Evaluating Air Leak Detection in Intubated Patients
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|ClinicalTrials.gov Identifier: NCT01857986|
Recruitment Status : Completed
First Posted : May 20, 2013
Results First Posted : June 19, 2017
Last Update Posted : June 19, 2017
This trial is designed to assess the effectiveness of the AnapnoGaurd 100 system relative to standard of care (SOC) Control, in the course of mechanical ventilation and intubation. The main effectiveness aspect of this trial is the AnapnoGaurd 100's ability to reduce leaks between the endotracheal tube and the trachea walls as a result of the cuff pressure management. Since the primary outcome can't be measured by any method other than the investigational device, the study groups will be treated as follows:
- The Treatment group in this study will be treated with the fully functional AnapnoGaurd 100 device (per its intended use),
- The Control group will be treated with the AnapnoGuard device, where the cuff control will be disabled (off) and the cuff management will be done according to SOC.
Effectiveness will be measured by the duration and level of carbon dioxide (CO2) leakage around the endotracheal tube (ETT) cuff, from the lungs to the subglottic space and safety will be measured by adverse events (AEs).
|Condition or disease||Intervention/treatment||Phase|
|Critical Care||Device: AnapnoGuard 100 control unit||Not Applicable|
|Study Type :||Interventional (Clinical Trial)|
|Actual Enrollment :||76 participants|
|Intervention Model:||Parallel Assignment|
|Official Title:||A Study to Evaluate Air Leak Detection Above the Endotracheal Cuff in Intubated Patients Using the AnapnoGuard 100 System|
|Study Start Date :||September 2013|
|Actual Primary Completion Date :||March 2015|
|Actual Study Completion Date :||June 2015|
Experimental: Study group
Subjects in the study group will be connected to the AnapnoGuard 100 control unit operating in the normal clinical mode (automatic CO2 leak measurement above the cuff, cuff pressure control, evacuation of secretions and tracheal rinsing)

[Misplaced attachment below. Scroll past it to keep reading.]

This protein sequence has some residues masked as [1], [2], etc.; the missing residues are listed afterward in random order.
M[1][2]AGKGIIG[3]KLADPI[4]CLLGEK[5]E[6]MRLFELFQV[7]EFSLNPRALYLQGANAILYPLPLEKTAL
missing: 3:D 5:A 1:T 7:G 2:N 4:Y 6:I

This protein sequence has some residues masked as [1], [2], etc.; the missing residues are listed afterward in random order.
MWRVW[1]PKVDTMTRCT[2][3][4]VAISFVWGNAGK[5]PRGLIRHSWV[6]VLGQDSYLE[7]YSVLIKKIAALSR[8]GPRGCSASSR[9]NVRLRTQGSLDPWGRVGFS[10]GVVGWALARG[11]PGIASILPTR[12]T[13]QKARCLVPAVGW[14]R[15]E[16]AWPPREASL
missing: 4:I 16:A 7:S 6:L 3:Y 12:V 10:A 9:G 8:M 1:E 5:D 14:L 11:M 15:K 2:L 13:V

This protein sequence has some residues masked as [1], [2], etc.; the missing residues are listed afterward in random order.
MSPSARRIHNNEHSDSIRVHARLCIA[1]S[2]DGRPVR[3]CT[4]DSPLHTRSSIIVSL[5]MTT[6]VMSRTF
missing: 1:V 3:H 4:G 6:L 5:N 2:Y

Device: AnapnoGuard 100 control unit
Active Comparator: Control group
Subjects in the control group will be connected to the AnapnoGuard 100 control unit. In the control group, the cuff pressure control of the AnapnoGuard 100 control unit will be disabled (OFF). CO2 level above the cuff will be recorded. Suction and rinsing function will operate after the system detects no CO2.
Device: AnapnoGuard 100 control unit
- CO2 Leakage Above the ETT Cuff, Measured Over Time. [ Time Frame: Subjects will be followed for the duration of endotracheal intubation, an expected average of 4 days ]
Trial outcome measure represents patients' exposure to CO2 leakage standardized per hour. Specifically, each patients' area under the curve (AUC) of CO2 leakage (mmHg) is computed over the whole trial by multiplying leakage duration (X-axis; continuous time) by CO2 level (Y-axis; mmHg), divided by the patient's number of hours in the trial. Outcome measure is thus [CO2 mmHg*hour]/hour.
CO2 leakage is the concentration of CO2 above the cuff as measured by the AG100 system every few minutes (in clinical mode). Time points which created the curve were every two adjacent time intervals having a valid CO2 reading.
- Number of the Cuff Pressure Measurements Within the Safety Accepted Range (24 and 40cmH2O) [ Time Frame: Subjects will be followed for the duration of endotracheal intubation, an expected average of 4 days ]mean number of cuff pressure measurements within the safety accepted range of 24 and 40 cmH2O, normalized using the total number of valid cuff pressure measurements.
To learn more about this study, you or your doctor may contact the study research staff using the contact information provided by the sponsor.
Please refer to this study by its ClinicalTrials.gov identifier (NCT number): NCT01857986
|Mayanei Hayeshua Medical Center, General ICU|
|Bnei Brak, Israel|
|Rambam Medical Center, Cardiac Surgery Department|
|Rambam Medical Center, Neurosurgery Department|
|Wolfson Medical Center, General ICU|
|Study Director:||Shai Efrati, MD||Hospitech Respiration|
|Principal Investigator:||Gil Bolotin, MD|